There are many arguments both for and against adopting uniforms in schools. According to the U.S. Department of Education, as of the 2007 to 2008 school year, approximately 18 percent of United States public schools required their students to wear uniforms, as compared to 12 percent in 1999 and only 3 percent in 1996. Regardless of the problems such policies seek to solve, dress codes have resulted in many court cases over the years.
Canady v. Bossier Parish School Board
After a successful trial run the previous year, the Bossier Parish School Board mandated uniforms for all students in the district beginning in the 1999-2000 academic year. Some parents fought the new rule, citing personal expression and religious rights and claiming that uniforms do not improve learning environments. A Louisiana district court ruled that no free speech rights were violated, but the decision was appealed. At the Fifth Circuit Court of Appeals, the judge acknowledged the constitutional freedom of expression of clothing. Ultimately, though, the school board was determined to have the right to control behavior by way of a dress code. To determine if constitutional rights were violated, the court used a four-step system that has been applied to cases since. A school board must have the authority to set the policy. The policy must support a fundamental interest of the board as a whole. The members must not have set the guidelines for the purpose of censorship. The limits on student expression as a byproduct cannot be greater than they must be to achieve the interest of the board. If these four policies are present, no constitutional violation has occurred due to the matter.
Hicks v. Halifax County Board of Education
This 1999 lawsuit was filed by Catherine Hicks. Her great-grandson, Aaron Ganues, was a third-grade student at McIver Elementary School in North Carolina's Halifax County when he was suspended for violating the school's uniform regulations. Hicks claimed that abiding by the dress code would void her grandson's right to freedom of religion, attesting that conforming to the dress code would mirror conforming to the will of the Antichrist. Her claim also included a violation of Aaron's right to free speech. Hicks asked that the school system be forbidden to apply the dress code to her grandson due to these claims. The court determined that Aaron was being caused no irreparable harm and ruled against Hicks, deciding that the uniform policy was the school's to enact and that the constitutional right to free speech was not at stake in the matter.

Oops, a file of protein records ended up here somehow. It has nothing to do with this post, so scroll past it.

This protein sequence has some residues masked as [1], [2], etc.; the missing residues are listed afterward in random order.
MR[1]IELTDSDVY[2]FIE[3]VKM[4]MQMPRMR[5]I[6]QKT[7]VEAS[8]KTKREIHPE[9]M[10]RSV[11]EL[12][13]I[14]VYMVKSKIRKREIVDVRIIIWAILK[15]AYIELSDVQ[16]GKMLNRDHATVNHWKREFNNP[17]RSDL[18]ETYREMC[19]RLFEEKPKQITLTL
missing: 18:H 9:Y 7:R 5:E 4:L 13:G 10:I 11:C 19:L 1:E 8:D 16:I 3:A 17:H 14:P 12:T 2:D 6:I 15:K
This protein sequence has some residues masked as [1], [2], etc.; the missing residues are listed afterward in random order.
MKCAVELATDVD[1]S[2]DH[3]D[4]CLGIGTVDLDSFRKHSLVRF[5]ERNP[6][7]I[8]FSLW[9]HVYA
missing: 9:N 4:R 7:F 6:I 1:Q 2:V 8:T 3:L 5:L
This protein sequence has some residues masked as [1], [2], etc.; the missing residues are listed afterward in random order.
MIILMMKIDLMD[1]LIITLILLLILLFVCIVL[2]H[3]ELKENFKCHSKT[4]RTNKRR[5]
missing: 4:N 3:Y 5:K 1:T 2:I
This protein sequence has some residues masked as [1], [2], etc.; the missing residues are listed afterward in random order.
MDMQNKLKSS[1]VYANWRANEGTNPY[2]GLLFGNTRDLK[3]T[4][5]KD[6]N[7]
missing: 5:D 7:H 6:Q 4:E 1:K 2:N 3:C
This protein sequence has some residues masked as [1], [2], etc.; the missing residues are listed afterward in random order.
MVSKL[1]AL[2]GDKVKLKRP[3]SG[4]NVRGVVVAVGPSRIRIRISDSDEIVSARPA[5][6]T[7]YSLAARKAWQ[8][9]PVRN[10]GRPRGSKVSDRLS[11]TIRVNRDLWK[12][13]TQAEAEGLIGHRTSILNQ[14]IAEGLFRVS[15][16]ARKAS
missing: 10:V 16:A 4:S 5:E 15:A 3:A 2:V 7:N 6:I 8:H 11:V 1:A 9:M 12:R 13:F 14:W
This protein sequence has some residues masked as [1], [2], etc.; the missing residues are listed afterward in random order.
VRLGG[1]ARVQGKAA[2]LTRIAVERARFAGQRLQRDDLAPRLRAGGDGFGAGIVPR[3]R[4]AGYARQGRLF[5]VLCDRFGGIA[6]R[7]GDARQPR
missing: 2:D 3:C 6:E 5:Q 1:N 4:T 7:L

Littlefield v. Forney Independent School District
This 2001 case began when a Forney, Texas, school board enforced a school uniform policy consisting of a polo shirt, oxford shirt or blouse in any of four approved colors and blue or khaki pants or shirts, a skirt or a jumper. Certain types of shoes were prohibited and baggy clothes were also banned. The Littlefields, parents to district students, requested that their children be exempt from the uniform policy and were denied. They filed suit against the school district, claiming that the uniform mandate violated their parental right to control their children's upbringing and education. They also claimed that opting out of the policy on the basis of religion allowed school officials to essentially rank the validity of religions, citing this as a violation of religious freedom. The District Court dismissed the suit prior to trial, which the plaintiffs appealed. The Fifth Circuit Court ruled that the students' rights to speech, while valid, were not absolute and that the students' rights were not violated. Additionally, they ruled that school rules derived for the sake of safety and better education would override the parents' right to control their children's upbringing as applied to the situation. The court also determined that the policy had no religious goal, and no religious freedom violation was determined to have occurred.
Jacobs v. Clark County School District
In 2003, Liberty High School in Henderson, Nevada, set a uniform policy of khaki pants and red, white or blue polo shirts for its students. Kimberly Jacobs, a junior at Liberty, was suspended five times for uniform violations when she continued to wear a religious shirt to school. She and her parents sued the Clark County School District, claiming damage to her reputation and disciplinary record and stating that she was denied her First Amendment rights of religious and personal expression. Their further argument was a deprivation for all students of due process because of the district's uniform policy. They requested injunctive relief, the expunging of suspensions from Jacobs' record and awarding of damages. The injunction was granted, preventing Liberty from any further discipline for breaking the uniform policy. Clark County School District appealed. The Court held that the District was allowed to restrict expression and determined that the uniform policy was neutral and constitutional. Jacobs' claims were dismissed.
- National Center for Education Statistics: Fast Facts
- National Center for Education Statistics: Appendix A
- University of North Carolina: Clearinghouse of North Carolina School Law
- University of Oregon College of Education: Dress Codes and Case Law
- The Judicial View: Student's Constitutional Challenges to School Uniform Policy Fail
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